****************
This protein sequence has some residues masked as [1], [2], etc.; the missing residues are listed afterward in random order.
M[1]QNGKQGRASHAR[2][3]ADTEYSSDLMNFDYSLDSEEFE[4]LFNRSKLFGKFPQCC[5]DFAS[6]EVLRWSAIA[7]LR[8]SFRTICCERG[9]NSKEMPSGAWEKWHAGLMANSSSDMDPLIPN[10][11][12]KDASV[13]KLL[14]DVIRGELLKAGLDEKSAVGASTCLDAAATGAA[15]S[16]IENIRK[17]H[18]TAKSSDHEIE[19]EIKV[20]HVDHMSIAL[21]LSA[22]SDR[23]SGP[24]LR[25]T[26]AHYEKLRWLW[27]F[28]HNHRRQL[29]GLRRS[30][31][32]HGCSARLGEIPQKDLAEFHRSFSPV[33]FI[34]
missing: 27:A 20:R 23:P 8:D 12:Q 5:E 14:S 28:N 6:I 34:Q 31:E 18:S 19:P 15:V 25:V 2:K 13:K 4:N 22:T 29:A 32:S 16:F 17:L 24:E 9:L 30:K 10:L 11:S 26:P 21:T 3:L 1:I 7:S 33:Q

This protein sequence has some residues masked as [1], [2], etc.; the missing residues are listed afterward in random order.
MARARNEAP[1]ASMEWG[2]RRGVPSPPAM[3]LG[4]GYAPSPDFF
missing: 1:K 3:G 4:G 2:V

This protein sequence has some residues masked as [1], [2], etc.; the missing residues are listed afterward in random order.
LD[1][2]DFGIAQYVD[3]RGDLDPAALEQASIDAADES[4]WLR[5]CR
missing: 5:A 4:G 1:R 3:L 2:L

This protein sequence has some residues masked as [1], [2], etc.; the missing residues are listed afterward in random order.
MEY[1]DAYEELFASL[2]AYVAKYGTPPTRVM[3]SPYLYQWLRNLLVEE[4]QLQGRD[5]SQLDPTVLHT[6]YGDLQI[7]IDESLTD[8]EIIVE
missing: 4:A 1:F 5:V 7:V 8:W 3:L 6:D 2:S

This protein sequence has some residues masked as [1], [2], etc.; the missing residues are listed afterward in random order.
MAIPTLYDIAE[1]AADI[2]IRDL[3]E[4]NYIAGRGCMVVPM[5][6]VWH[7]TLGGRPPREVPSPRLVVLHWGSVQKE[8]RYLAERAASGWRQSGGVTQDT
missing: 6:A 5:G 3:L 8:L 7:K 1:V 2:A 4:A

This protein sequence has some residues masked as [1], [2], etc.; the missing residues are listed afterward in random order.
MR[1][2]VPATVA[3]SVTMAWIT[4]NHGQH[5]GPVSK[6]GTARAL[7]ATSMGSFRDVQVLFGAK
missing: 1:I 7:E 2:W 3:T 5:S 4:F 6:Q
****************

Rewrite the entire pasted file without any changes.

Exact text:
This protein sequence has some residues masked as [1], [2], etc.; the missing residues are listed afterward in random order.
M[1]QNGKQGRASHAR[2][3]ADTEYSSDLMNFDYSLDSEEFE[4]LFNRSKLFGKFPQCC[5]DFAS[6]EVLRWSAIA[7]LR[8]SFRTICCERG[9]NSKEMPSGAWEKWHAGLMANSSSDMDPLIPN[10][11][12]KDASV[13]KLL[14]DVIRGELLKAGLDEKSAVGASTCLDAAATGAA[15]S[16]IENIRK[17]H[18]TAKSSDHEIE[19]EIKV[20]HVDHMSIAL[21]LSA[22]SDR[23]SGP[24]LR[25]T[26]AHYEKLRWLW[27]F[28]HNHRRQL[29]GLRRS[30][31][32]HGCSARLGEIPQKDLAEFHRSFSPV[33]FI[34]
missing: 27:A 20:R 23:P 8:D 12:Q 5:E 14:S 28:N 6:I 34:Q 31:E 18:S 19:P 15:V 25:V 2:K 13:K 4:N 22:T 29:A 32:S 16:F 17:L 24:E 9:L 30:K 10:L 11:S 26:P 21:T 3:L 1:I 7:S 33:Q

This protein sequence has some residues masked as [1], [2], etc.; the missing residues are listed afterward in random order.
MARARNEAP[1]ASMEWG[2]RRGVPSPPAM[3]LG[4]GYAPSPDFF
missing: 1:K 3:G 4:G 2:V

This protein sequence has some residues masked as [1], [2], etc.; the missing residues are listed afterward in random order.
LD[1][2]DFGIAQYVD[3]RGDLDPAALEQASIDAADES[4]WLR[5]CR
missing: 5:A 4:G 1:R 3:L 2:L

This protein sequence has some residues masked as [1], [2], etc.; the missing residues are listed afterward in random order.
MEY[1]DAYEELFASL[2]AYVAKYGTPPTRVM[3]SPYLYQWLRNLLVEE[4]QLQGRD[5]SQLDPTVLHT[6]YGDLQI[7]IDESLTD[8]EIIVE
missing: 4:A 1:F 5:V 7:V 8:W 3:L 6:D 2:S

This protein sequence has some residues masked as [1], [2], etc.; the missing residues are listed afterward in random order.
MAIPTLYDIAE[1]AADI[2]IRDL[3]E[4]NYIAGRGCMVVPM[5][6]VWH[7]TLGGRPPREVPSPRLVVLHWGSVQKE[8]RYLAERAASGWRQSGGVTQDT
missing: 6:A 5:G 3:L 8:L 7:K 1:V 2:A 4:A

This protein sequence has some residues masked as [1], [2], etc.; the missing residues are listed afterward in random order.
MR[1][2]VPATVA[3]SVTMAWIT[4]NHGQH[5]GPVSK[6]GTARAL[7]ATSMGSFRDVQVLFGAK
missing: 1:I 7:E 2:W 3:T 5:S 4:F 6:Q